Chicago, July 4, 1881It was the fourth week after they were married when Marguerite began to worry. A heaviness seemed to settle in her abdomen and her appetite began failing at breakfast time. She noted the pigment area of her breasts was darkening and enlarging. Fortunately, she had no morning nausea. Knowledge told her that she was pregnant and had been this past month. A pervasive fear set in that she did her best to conceal, realizing the date she must have conceived coincided with that late May meeting with Charley, south of the fort, and at his quarters that evening.
Dear Mother and all,
Paul and I were married on July 1 at the Episcopal Church near his parents' home. I haven't changed my persuasion or beliefs, but we both decided this was the best solution for an immediate marriage. His church, as he has described it, carries down from the Church of England. The service is similar to ours, but it is less formal. No Latin is spoken.
Paul's folks have been wonderful to me. His mother's name is Grace, his father’s, Ralph.
Paul met me at the station on the morning of June 27. We had breakfast together before he took me to his parents' home. We went house hunting the very next afternoon and settled on a bungalow only a short distance from his office. It is a small house with only two bedrooms, but it's nearly new. Of course we have the usual house with a path.
I've so much to tell you that I feel almost ready to burst. Paul is kind and considerate; I find no problem answering to his love. There are so many adjustments to make, as I'm not used to a city -- and this city of Chicago is immense! I hardly dare step from the house for the buggies and wagons passing by on the street. We have a small stable but no horse or buggy as yet. Paul walks to work each morning, a matter of only about a mile. He receives a good wage and says we are secure.
Although his parents treat me almost as a daughter, I am a bit homesick. Paul says we might have to wait until next summer to visit you in St. Vincent. Now that you have my address, tell everyone to write.
How is Susan's pregnancy coming along? I know she and Ian plan on four children. I am hoping for at least one while I am still young.
Sometimes I feel hemmed in; I guess crowded is the word. Although Paul's folks both teach in Evanston, his mother stops by nearly every evening. She is a chatty woman, a kind woman who means well, but I would like a little less visiting. She is arranging for me to take art lessons. I showed her some of the charcoals and oils I brought with me. She was especially inquisitive about my drawing of Charley, wanting to know who that handsome man was. I shouldn't have shown her that one, but I couldn't part with it!
We are going to the lakeshore tonight to view the fireworks. They are supposed to be spectacular. Paul showed me where his old home stood before the big fire. It's completely built over now, all lovely homes.
It is so warm here. I feel stilted, having to be dressed just so every day. No more swimming in the river, it just isn't done here. I miss you all! Keep me up on the news. My address is: Mrs. Paul Evans, 224 22nd St. N. Chicago, Illinois.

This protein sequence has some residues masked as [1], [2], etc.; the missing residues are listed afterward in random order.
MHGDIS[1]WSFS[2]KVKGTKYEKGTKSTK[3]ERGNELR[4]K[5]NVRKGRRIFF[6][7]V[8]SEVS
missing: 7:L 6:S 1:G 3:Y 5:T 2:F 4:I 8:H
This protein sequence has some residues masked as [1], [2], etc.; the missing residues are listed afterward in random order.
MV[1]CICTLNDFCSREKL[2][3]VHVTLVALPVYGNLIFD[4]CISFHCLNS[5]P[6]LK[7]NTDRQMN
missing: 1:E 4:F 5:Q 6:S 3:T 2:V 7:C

All my love, Marguerite
If she'd only known! Or even had an inkling! Lordy! She'd really done it, crossed all her bridges with nowhere to turn! After moping for days she couldn't make up her mind what to do or say. What would be gained by telling Paul the truth? A horrible feeling of guilt came. Paul was so staunch and steadfast in his love for her. He would be totally devastated.
As the days passed she became embroiled in her art lessons, purposely spending long hours at the school, returning home only in time to prepare supper. The long hours spent did little to relieve her conscience, it seemed she was just putting off the inevitable. Paul noticed the change and commented, "You don't have to spend those long hours at the Art Institute. It's not necessary to devote so much time to perfect your painting. Why not do a few hours at a time? We have an adequate income to support us."
"Paul, it's something I must do. I'm told my talent lies in portrait work -- if so, that's what I want to specialize in. In the past I've been having trouble with flesh tones and making the model's eyes come alive, but I think I've finally found the answers. It isn't the money, although that would be a bonus. I've never had much cash and the prices people pay for a good oil portrait is substancial. Anyway, it's just a driving force that makes me want to succeed. I love to paint. Someday I hope you'll be proud of my work."
Hugging her, he said, "Heck, I'm proud of you just the way you are. Your painting isn't going to change that!"
It was nearly two months after their wedding before Marguerite told Paul of her pregnancy. He had gone to bed while she was changing to her nightgown. As she approached the bed he noticed that she held her hand snugly to her stomach. Alarmed, he asked, "What's the matter? Is your stomach bothering you?"
Sitting on the edge of the bed she looked at him apprehensively, tears beginning to form in her eyes. "Oh Paul, soon you'll have another mouth to feed, I'm pregnant."
A grin formed on his face as he sat up and folded her into his arms. "Honey, that's wonderful! It's a normal thing, but I hadn't expected a baby this soon. Dry those tears; it's nothing to cry over; it's something wonderful to celebrate. Wait until I tell the folks; they'll be tickled. Which do you want, a boy or girl?"
Wiping her tears away, Marguerite looked directly into his eyes. Forcing a weak smile, she said, "I'm hoping for a girl. Would that disappoint you?"
He fingered the long hair back from her face. "You know it would be grand to have another exactly like you. Girl or boy, we'll take whatever comes and be grateful."